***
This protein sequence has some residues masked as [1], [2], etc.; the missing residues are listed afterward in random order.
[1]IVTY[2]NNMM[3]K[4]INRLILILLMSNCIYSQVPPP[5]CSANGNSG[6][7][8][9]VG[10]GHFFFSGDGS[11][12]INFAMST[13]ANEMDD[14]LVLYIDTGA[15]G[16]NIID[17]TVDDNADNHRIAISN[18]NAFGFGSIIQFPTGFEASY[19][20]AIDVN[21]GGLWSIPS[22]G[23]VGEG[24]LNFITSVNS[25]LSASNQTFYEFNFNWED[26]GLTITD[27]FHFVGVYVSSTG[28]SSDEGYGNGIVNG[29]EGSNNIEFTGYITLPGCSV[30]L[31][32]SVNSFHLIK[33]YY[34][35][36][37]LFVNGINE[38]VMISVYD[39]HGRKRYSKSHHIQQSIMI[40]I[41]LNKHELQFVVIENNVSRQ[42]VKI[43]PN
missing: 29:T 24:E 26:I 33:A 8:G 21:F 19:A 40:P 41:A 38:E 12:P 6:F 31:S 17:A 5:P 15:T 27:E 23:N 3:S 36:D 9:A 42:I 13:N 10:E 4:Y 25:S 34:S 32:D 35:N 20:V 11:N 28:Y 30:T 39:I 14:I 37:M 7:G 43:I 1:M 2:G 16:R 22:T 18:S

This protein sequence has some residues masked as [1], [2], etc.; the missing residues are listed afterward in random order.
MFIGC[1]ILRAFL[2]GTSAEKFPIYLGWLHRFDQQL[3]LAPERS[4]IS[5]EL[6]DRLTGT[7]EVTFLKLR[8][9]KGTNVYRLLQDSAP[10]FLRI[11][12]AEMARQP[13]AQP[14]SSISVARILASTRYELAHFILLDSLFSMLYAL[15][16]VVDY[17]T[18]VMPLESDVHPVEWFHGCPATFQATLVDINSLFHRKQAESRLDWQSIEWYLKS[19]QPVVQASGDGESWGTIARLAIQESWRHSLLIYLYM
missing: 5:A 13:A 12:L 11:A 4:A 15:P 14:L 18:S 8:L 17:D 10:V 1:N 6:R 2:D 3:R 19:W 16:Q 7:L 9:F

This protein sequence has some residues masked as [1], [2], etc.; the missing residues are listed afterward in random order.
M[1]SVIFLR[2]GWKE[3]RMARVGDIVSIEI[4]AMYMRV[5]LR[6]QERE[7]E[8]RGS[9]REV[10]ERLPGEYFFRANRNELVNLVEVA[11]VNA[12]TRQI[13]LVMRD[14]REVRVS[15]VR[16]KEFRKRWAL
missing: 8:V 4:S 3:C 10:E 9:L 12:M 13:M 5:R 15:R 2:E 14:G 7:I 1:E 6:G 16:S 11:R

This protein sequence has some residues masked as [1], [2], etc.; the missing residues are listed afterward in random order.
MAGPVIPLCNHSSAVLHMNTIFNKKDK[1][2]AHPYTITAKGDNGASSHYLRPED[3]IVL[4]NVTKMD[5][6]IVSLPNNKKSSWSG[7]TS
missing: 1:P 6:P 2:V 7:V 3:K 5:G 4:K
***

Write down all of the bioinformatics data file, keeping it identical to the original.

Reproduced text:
This protein sequence has some residues masked as [1], [2], etc.; the missing residues are listed afterward in random order.
[1]IVTY[2]NNMM[3]K[4]INRLILILLMSNCIYSQVPPP[5]CSANGNSG[6][7][8][9]VG[10]GHFFFSGDGS[11][12]INFAMST[13]ANEMDD[14]LVLYIDTGA[15]G[16]NIID[17]TVDDNADNHRIAISN[18]NAFGFGSIIQFPTGFEASY[19][20]AIDVN[21]GGLWSIPS[22]G[23]VGEG[24]LNFITSVNS[25]LSASNQTFYEFNFNWED[26]GLTITD[27]FHFVGVYVSSTG[28]SSDEGYGNGIVNG[29]EGSNNIEFTGYITLPGCSV[30]L[31][32]SVNSFHLIK[33]YY[34][35][36][37]LFVNGINE[38]VMISVYD[39]HGRKRYSKSHHIQQSIMI[40]I[41]LNKHELQFVVIENNVSRQ[42]VKI[43]PN
missing: 29:T 24:E 26:I 33:A 8:G 21:F 19:A 40:P 41:A 38:E 12:P 6:F 31:S 17:A 5:P 15:T 27:E 23:N 3:S 36:D 9:A 42:I 13:N 10:E 4:Y 25:S 34:S 32:D 35:N 20:V 11:N 28:Y 30:T 39:I 14:I 37:M 7:G 43:I 1:M 2:G 16:R 22:T 18:S

This protein sequence has some residues masked as [1], [2], etc.; the missing residues are listed afterward in random order.
MFIGC[1]ILRAFL[2]GTSAEKFPIYLGWLHRFDQQL[3]LAPERS[4]IS[5]EL[6]DRLTGT[7]EVTFLKLR[8][9]KGTNVYRLLQDSAP[10]FLRI[11][12]AEMARQP[13]AQP[14]SSISVARILASTRYELAHFILLDSLFSMLYAL[15][16]VVDY[17]T[18]VMPLESDVHPVEWFHGCPATFQATLVDINSLFHRKQAESRLDWQSIEWYLKS[19]QPVVQASGDGESWGTIARLAIQESWRHSLLIYLYM
missing: 5:A 13:A 12:L 11:A 4:A 15:P 14:L 18:S 8:L 17:D 10:V 1:N 6:R 2:D 3:R 19:W 16:Q 7:L 9:F

This protein sequence has some residues masked as [1], [2], etc.; the missing residues are listed afterward in random order.
M[1]SVIFLR[2]GWKE[3]RMARVGDIVSIEI[4]AMYMRV[5]LR[6]QERE[7]E[8]RGS[9]REV[10]ERLPGEYFFRANRNELVNLVEVA[11]VNA[12]TRQI[13]LVMRD[14]REVRVS[15]VR[16]KEFRKRWAL
missing: 8:V 4:S 3:C 10:E 9:L 12:M 13:M 5:R 15:R 2:E 14:G 7:I 1:E 6:G 16:S 11:R

This protein sequence has some residues masked as [1], [2], etc.; the missing residues are listed afterward in random order.
MAGPVIPLCNHSSAVLHMNTIFNKKDK[1][2]AHPYTITAKGDNGASSHYLRPED[3]IVL[4]NVTKMD[5][6]IVSLPNNKKSSWSG[7]TS
missing: 1:P 6:P 2:V 7:V 3:K 5:G 4:K